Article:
Digital accessibility is more important now than ever before. Businesses which have never been online or have previously only had a small presence are now entering the world of ecommerce at an unprecedented rate.
Getting online quickly is to be rewarded from an economic perspective. But many of these businesses have had no active thought of ensuring that their digital presence is accessible to people who use assistive technology, or accessible to those who have any number of other access needs, such as dyslexia or hearing impairments or autism.
Approximately 24% of New Zealand’s population has a permanent disability which can affect how they access technology such as websites and apps. Our population is aging and often struggle with poorly designed interfaces, even more than the rest of us.
In addition, all of us at some point have had temporary or situational access needs. This is things like when you break an arm and have to use your mobile phone with your non-dominant hand, or when you try to do a complicated task online when you are exhausted, stressed and don’t know the website.
If a website or app is hard to use, or excludes the user because of the technology they are using, then many people will just leave and find another supplier who has a better website or app, one that they can use more easily. The money will just go elsewhere.
If the goods or services are really important, some users may find another way to access the service. They might ring the company, or have to rely on other people to help them. But call centres cost money for businesses to run and most people prefer to do things independently. Companies really should provide an equitable online experience.
It is highly unlikely that any businesses which have pushed to get online quickly over the last few weeks have purposefully excluded up to a quarter of the population by creating inaccessible sites and apps. But, if they have not considered accessibility or have implemented websites and apps that don’t have accessibility built in, then they will have likely excluded a large chunk of potential revenue, and shown little regard for those users with access needs.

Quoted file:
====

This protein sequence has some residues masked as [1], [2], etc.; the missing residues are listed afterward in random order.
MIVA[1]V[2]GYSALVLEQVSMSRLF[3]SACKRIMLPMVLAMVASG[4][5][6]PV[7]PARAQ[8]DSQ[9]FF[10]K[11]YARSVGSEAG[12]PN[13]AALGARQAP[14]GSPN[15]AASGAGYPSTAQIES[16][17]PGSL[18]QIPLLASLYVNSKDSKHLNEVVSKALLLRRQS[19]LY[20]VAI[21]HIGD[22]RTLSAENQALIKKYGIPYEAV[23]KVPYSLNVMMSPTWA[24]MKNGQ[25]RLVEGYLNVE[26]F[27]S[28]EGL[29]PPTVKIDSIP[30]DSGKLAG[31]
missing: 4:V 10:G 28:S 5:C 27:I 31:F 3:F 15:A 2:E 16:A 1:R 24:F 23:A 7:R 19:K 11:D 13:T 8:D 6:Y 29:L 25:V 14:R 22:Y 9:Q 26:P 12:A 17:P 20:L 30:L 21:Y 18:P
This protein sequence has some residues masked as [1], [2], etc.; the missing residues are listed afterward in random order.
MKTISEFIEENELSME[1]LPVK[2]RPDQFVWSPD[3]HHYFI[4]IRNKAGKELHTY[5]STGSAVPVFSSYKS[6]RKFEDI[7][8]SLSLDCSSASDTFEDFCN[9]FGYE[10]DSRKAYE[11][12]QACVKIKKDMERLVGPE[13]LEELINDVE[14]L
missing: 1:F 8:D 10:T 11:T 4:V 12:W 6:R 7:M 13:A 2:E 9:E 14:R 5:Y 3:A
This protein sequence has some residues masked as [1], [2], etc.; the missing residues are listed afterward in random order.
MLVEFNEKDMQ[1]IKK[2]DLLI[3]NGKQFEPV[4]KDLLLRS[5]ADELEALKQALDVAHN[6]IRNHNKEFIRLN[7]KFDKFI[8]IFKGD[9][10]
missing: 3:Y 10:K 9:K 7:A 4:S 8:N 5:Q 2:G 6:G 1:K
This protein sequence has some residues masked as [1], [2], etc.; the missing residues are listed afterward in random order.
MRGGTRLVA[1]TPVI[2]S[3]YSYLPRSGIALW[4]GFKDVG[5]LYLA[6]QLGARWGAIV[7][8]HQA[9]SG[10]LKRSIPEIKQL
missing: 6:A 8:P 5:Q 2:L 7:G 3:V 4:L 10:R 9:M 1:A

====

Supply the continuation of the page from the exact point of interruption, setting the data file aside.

So what can these businesses do when things are moving so fast and they don’t have unlimited cash or inhouse expertise. If you are a company that cares about people, or just cares about that extra 24% of possible revenue, then you probably need to start thinking about an accessible digital presence.
Here are six things you need to consider on your journey towards creating accessible websites and mobile apps.
Check procurement agreements
If you have commissioned a third party to deliver your website then take some time to review your procurement agreements when commissioning digital services. Include a clear statement about your product being compliant with Web Content Accessibility Guidelines as one of your sign-off criteria in any agreement. Also ask for evidence that it meets your requirements before you make any payments. Make sure that if any work needs to be done to fix the product that your third party covers those costs not you.
Employ an accessibility expert
No matter who created the websites or app, an independent accessibility review of your digital presence provides a baseline from which you can measure compliance and improvement. A review helps quantify what the level of compliance is, what problems there are and what needs to be done to improve. An accessibility expert can also help you fix any issues they find.
Include digital accessibility in your product roadmap
Once you know what is wrong with your digital presence you can then prioritise and start to make some changes. Some accessibility problems are relatively easy to fix but they make a big difference to people with access needs. Other things might take a bit more time, might need specialist help and might need to be scheduled for later. Incorporate accessibility changes into your product roadmap showing clearly that you are aware of the needs and are moving towards a goal of compliance.
Upload an accessibility statement
You might not be able to comply with all the accessibility guidelines immediately, but it is important to show that you want to get to that point. Include an accessibility statement on your website or app that explains that you are working towards compliance such as WCAG2.1 AA compliance. You can also invite constructive feedback if problems are found. This shows that you care about people, not just revenue ,and have a plan to improve.
Upskill your staff
Everyone on your team should be aware of the needs of all your customers. This includes people with access needs. It is worth investing in some training to help them be more aware both for the bricks and mortar stores and for the digital services. If you have an in-house digital team it also pays to invest in giving them the skills they need to incorporate digital accessibility as part of BAU.
Include people with access needs
There is an expression ‘Nothing for us, without us’ and it is important that we keep that at the front of our minds. When about a quarter of the population have permanent access needs it makes sense to include them in any user research or usability testing. People with access needs still want to achieve the tasks so can give great feedback across usability and accessibility.
For more information or for expert digital accessibility services, contact Access Advisors.